“Very unfortunately for those who have children at school age, our School Board is not a harmonious body, and therefore instead of providing efficient schools with the utmost speed, they are wrangling, disputing, reporting, and protesting amongst themselves as to the sites of the new schools. The east end of the island is the part on which they differ. The majority wants only two schools, one about 1 ½ miles further east and another 1 ½ miles further west than the present Public schools.
The minority wants 3 schools, the present Public School and one in each end of the district, but they allege that the side or end schools may be of a lower class or less expensive while they would maintain the Public School in the centre as it is – a better class school to which the older scholars in both ends could go when they got beyond the qualifications of their own master.
The inhabitants of both ends object to being only supplied with an inferior school and master, maintaining they have a right to an efficient school seeing they pay the same rates with the rest of the island. The whole affair has been referred to the Education Board Edinburgh.
The division which this question has made of the Board is ominous. The minority (the minister, the factor and doctor) being those who under the former laws had the management of such affairs. The majority are Messrs Campbell, Hough; McQuarrie; and two natives being those called into management for the first time by the new Act.
The minority are all men of cultivated intellect who can always give a reason for their actions which will be intelligible to others. For the majority Mr Campbell, Hough is an intelligent and active minded gentleman who can maintain his own opinion against anyone, while Mr McQuarrie is a man of far-seeing and well-digested plans who generally thinks twice before he commits himself.
The two native members are simple minded honest men who I believe are quite conscientious that their votes are for the public good. They all agree that Cornaig or Kilmoluaig ought to be the site for the north end and the 120 or 130 scholars in the district calls aloud to the School Board to get up a school without delay. They propose to add a classroom to my school of which I stand in great need.” John MacFarlane, Schoolmaster.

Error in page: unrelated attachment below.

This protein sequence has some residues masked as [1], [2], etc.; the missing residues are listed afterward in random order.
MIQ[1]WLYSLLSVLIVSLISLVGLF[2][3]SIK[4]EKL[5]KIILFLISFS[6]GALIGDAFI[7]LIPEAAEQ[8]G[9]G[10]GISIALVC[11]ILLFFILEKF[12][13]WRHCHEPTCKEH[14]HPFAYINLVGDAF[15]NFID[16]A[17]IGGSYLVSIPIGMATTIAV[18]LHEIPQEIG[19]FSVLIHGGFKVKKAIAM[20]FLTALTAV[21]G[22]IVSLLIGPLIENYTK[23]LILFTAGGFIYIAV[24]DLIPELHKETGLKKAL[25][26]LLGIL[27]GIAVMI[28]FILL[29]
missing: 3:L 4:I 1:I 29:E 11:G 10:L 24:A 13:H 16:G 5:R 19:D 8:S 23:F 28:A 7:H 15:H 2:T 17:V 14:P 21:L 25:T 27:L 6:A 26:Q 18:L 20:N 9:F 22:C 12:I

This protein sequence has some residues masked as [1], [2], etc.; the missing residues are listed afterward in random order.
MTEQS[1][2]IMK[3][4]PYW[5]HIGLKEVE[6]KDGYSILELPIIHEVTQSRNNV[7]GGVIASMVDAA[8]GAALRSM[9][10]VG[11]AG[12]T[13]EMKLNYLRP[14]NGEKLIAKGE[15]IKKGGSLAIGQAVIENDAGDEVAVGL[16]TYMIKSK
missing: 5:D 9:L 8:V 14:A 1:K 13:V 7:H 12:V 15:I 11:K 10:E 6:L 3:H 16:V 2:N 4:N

Chomhaid mi timchioll

Chomhaid mi timchioll air eilean mo ruin N’uair bha a ghrian na h-airde Air latha samhriadh ciuin;
Bha m’agane sona le spiriod dusgaidh Gam leannachd san am sin Is e mo bheachd gu’n robh flaithneas Gu cinnteach faisg ri lamh

Bha’n t’shobhraig flur an aogais maiseach Ga’m thraghadh buileach bho thuighse saoghail ‘S no heoin gam lagachach ien rifid gleuste;
Gach fod buileach fo bhuaidh a ghrein A derrsadh le gloir na madainn:
O’s tric bhios fear siubhail nan crioch Fo buaidh an t-sealladh na chridh

Bi clann beaga na firichean a ruith sa leum Iad pailt don oige is gann do trioblaidean Tha ri aireamh feadh ar saoghal;
Nach buide do gach paisde tha fo Bhuaidh riaghladh na goraiche faoin;
Tha fios g’eil pairt aca anns an tsuimhneas Bu mhiann lean bhith dhomh dluth.

Bristidh tuinn air cladach ‘s gu fior Is e’n sgeul bi buan ‘S an uiseag ni a h-al a chuir air doigh Air reir an staid san am;
Ach tha mise an dith dhan t-sealladh suil:
Is gann don tuigisinn no toinisg seo, S nach nach bi mi buan.